A confident Tiger Woods isn't looking for moral victories in his return to competitive golf
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NEW PROVIDENCE, Bahamas — There was optimism and enthusiasm from Tiger Woods on Tuesday at the Hero World Challenge. He had reason to smile. “It’s a lot better situation this year than last,” he said. “It’s nice being back out here.”
A year ago, Woods, hobbled by two back surgeries in the span of two months and three procedures overall since early 2014, said he struggled to walk and wasn’t sure when—of if—he’d ever play again. The vibe at the press conference in advance of his annual tournament ranged from dire to depressing as he watched from outside the ropes, as he feared he might not play again, noting that any more accomplishments in his career would be “gravy.”
This time, the mood was decidedly different.
Fifteen months since his last competitive round, Woods is back. He will tee it up Thursday at noon ET alongside Patrick Reed in the opening round of the 18-man event at Albany.
“It was a tough, tough time,” Woods said of the longest break of his career. “I [couldn’t] even get out of bed, how am I supposed to swing a club at 120 miles an hour? That’s just two different worlds.”
Looking for another notable sign that Woods is excited about his return? When asked about expectations, the 14-time major champion didn’t couch anything in terms of moral victories, but rather real ones.
“I’m going to try to do the same thing I always do,” Woods said. “I'm entered in an event, I’m going to try to win this thing.
“I know that’s a tall order,” he added, “since I’ve been away from the game for so long and I’ve made a lot of different changes in my game. But the mindset’s still the same. And whether physically and also equipment, practice schedules, training, all that has evolved, the mindset of competing hasn’t.”
Woods had originally hoped to be back in October at the PGA Tour’s Safeway Open, then playing the following month in a European Tour event in Turkey. He never made either start. Despite committing to the Safeway on the Friday before tournament week, Woods withdrew from the event the following Monday, saying his game wasn’t ready.
What’s the difference between then and now? An extra two months, for one. The Ryder Cup two weeks prior to Safeway had energized Woods, but also forced him to miss a week of practice that proved to big a setback. Woods said that the added time allowed him to get stronger and practice and play on consecutive days.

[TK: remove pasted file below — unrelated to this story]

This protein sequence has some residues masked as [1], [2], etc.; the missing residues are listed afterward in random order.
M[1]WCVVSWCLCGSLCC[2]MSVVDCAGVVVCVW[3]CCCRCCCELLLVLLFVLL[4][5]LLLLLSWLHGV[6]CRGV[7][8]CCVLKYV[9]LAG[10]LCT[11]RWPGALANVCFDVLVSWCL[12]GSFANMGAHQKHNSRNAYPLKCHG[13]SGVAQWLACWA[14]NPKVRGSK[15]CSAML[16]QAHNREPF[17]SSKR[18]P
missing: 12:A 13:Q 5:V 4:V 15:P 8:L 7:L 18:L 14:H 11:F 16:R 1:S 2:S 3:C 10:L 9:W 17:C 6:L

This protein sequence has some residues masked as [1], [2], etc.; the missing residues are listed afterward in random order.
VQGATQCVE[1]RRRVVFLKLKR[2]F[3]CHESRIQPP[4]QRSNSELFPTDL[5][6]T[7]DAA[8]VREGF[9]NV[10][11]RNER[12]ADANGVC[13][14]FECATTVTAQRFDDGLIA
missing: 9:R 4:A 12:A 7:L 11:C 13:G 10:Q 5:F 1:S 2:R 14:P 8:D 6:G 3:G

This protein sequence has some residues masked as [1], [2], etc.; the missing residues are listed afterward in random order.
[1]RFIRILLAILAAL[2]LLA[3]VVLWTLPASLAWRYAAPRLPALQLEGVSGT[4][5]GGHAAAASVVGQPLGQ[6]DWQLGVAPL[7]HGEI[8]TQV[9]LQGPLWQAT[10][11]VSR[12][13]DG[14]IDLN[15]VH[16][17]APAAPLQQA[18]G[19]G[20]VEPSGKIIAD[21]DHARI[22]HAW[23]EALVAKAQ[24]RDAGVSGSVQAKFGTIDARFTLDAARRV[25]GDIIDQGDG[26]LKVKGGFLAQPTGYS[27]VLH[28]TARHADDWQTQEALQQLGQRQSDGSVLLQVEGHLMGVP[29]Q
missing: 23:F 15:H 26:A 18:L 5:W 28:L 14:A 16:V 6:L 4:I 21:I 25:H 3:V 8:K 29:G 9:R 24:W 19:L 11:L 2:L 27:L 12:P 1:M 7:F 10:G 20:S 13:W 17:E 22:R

“I knew that I could play Safeway with [only] a few shots, and I’ve played with less and I’ve won golf tournaments hitting with less shots, but I had to have everything come together,” Woods said, adding that he was also unfamiliar with the changes made to Silverado, a course he hadn’t played since his days in college at nearby Stanford. “As hard as it was on me to take it off and pull out of the event, it was a smart thing to do even though as a competitive athlete it killed me inside.
“But if I’ve waited at the time, what, 13 months, what’s another couple more months? So let’s be a little patient, a little easier on myself, a little smarter and let’s come back when things are a little more together.”
Through a few practice rounds and a couple of range sessions this week, things do look, as Woods said, together—for the most part. Though his short game wasn’t sharp in a casual nine holes on Monday, he hit a handful of long drives and crisp iron shots playing alongside Justin Rose, Derek Jeter and Tino Martinez. He was also pain free.
What concerns Woods the most, he said, is trying to get a feel for distance.
“I haven’t had adrenaline in my system in a while and having that surge of adrenaline through my system, how much further is this ball going to be going?” he said. “I’m concerned about that, what my body’s going to be feeling, the energy, the surge of adrenaline going through my system.”
It’s a much different concern, and feeling, than 12 months ago.
“I’ve got all the clubs that I’ve tested and I feel pretty confident with,” Woods said. “As of right now I’m ready to go.”